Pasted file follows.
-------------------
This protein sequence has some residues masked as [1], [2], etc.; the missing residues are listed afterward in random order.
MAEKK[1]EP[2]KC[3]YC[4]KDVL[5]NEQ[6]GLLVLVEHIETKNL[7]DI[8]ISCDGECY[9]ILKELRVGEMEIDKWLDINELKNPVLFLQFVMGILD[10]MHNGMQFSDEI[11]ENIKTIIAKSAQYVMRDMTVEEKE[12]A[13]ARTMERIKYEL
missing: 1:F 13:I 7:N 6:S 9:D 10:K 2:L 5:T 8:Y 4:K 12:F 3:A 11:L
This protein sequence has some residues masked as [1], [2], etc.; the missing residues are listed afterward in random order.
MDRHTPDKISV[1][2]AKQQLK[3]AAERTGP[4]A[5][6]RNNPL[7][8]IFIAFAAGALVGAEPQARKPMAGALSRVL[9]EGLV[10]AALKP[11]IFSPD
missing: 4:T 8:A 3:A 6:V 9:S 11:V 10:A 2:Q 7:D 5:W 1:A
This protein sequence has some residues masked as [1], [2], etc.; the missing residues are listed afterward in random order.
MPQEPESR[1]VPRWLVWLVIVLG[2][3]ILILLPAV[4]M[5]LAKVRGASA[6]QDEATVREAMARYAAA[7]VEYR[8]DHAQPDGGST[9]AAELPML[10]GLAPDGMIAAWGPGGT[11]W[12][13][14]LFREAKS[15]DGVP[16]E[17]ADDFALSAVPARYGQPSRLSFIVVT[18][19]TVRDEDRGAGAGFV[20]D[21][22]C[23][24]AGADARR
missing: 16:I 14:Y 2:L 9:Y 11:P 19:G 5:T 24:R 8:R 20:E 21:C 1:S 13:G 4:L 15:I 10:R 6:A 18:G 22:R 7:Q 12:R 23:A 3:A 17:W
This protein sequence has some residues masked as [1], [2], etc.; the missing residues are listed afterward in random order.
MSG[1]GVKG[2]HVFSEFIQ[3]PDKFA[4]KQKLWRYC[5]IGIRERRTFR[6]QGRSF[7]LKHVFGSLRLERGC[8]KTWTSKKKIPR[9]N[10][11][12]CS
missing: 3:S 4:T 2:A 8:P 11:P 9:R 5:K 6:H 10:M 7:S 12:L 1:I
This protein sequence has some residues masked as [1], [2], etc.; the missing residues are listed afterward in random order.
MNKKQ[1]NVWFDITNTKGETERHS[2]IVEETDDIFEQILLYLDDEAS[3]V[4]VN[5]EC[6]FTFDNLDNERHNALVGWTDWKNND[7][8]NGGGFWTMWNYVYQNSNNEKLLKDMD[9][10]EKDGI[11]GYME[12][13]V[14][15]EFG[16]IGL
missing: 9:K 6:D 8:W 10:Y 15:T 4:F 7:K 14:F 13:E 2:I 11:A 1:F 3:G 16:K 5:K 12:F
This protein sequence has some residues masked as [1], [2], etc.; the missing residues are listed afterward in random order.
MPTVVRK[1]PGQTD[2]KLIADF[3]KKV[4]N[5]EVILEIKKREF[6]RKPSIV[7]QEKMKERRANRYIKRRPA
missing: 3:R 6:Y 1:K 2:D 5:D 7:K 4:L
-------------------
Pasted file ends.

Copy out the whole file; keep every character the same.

This protein sequence has some residues masked as [1], [2], etc.; the missing residues are listed afterward in random order.
MAEKK[1]EP[2]KC[3]YC[4]KDVL[5]NEQ[6]GLLVLVEHIETKNL[7]DI[8]ISCDGECY[9]ILKELRVGEMEIDKWLDINELKNPVLFLQFVMGILD[10]MHNGMQFSDEI[11]ENIKTIIAKSAQYVMRDMTVEEKE[12]A[13]ARTMERIKYEL
missing: 1:F 13:I 7:N 6:S 9:D 10:K 2:L 5:T 8:Y 4:K 12:F 3:A 11:L
This protein sequence has some residues masked as [1], [2], etc.; the missing residues are listed afterward in random order.
MDRHTPDKISV[1][2]AKQQLK[3]AAERTGP[4]A[5][6]RNNPL[7][8]IFIAFAAGALVGAEPQARKPMAGALSRVL[9]EGLV[10]AALKP[11]IFSPD
missing: 4:T 8:A 3:A 6:V 9:S 11:V 10:A 2:Q 7:D 5:W 1:A
This protein sequence has some residues masked as [1], [2], etc.; the missing residues are listed afterward in random order.
MPQEPESR[1]VPRWLVWLVIVLG[2][3]ILILLPAV[4]M[5]LAKVRGASA[6]QDEATVREAMARYAAA[7]VEYR[8]DHAQPDGGST[9]AAELPML[10]GLAPDGMIAAWGPGGT[11]W[12][13][14]LFREAKS[15]DGVP[16]E[17]ADDFALSAVPARYGQPSRLSFIVVT[18][19]TVRDEDRGAGAGFV[20]D[21][22]C[23][24]AGADARR
missing: 16:I 14:Y 2:L 9:Y 11:P 19:G 5:T 24:R 8:R 20:E 21:C 1:S 13:G 4:L 15:I 10:R 6:A 18:G 22:R 7:Q 12:R 23:A 3:A 17:W
This protein sequence has some residues masked as [1], [2], etc.; the missing residues are listed afterward in random order.
MSG[1]GVKG[2]HVFSEFIQ[3]PDKFA[4]KQKLWRYC[5]IGIRERRTFR[6]QGRSF[7]LKHVFGSLRLERGC[8]KTWTSKKKIPR[9]N[10][11][12]CS
missing: 3:S 4:T 2:A 8:P 11:P 9:R 5:K 6:H 10:M 7:S 12:L 1:I
This protein sequence has some residues masked as [1], [2], etc.; the missing residues are listed afterward in random order.
MNKKQ[1]NVWFDITNTKGETERHS[2]IVEETDDIFEQILLYLDDEAS[3]V[4]VN[5]EC[6]FTFDNLDNERHNALVGWTDWKNND[7][8]NGGGFWTMWNYVYQNSNNEKLLKDMD[9][10]EKDGI[11]GYME[12][13]V[14][15]EFG[16]IGL
missing: 9:K 6:D 8:W 10:Y 15:T 4:F 7:K 14:F 13:E 2:I 11:A 1:F 3:G 16:K 5:K 12:F
This protein sequence has some residues masked as [1], [2], etc.; the missing residues are listed afterward in random order.
MPTVVRK[1]PGQTD[2]KLIADF[3]KKV[4]N[5]EVILEIKKREF[6]RKPSIV[7]QEKMKERRANRYIKRRPA
missing: 3:R 6:Y 1:K 2:D 5:D 7:K 4:L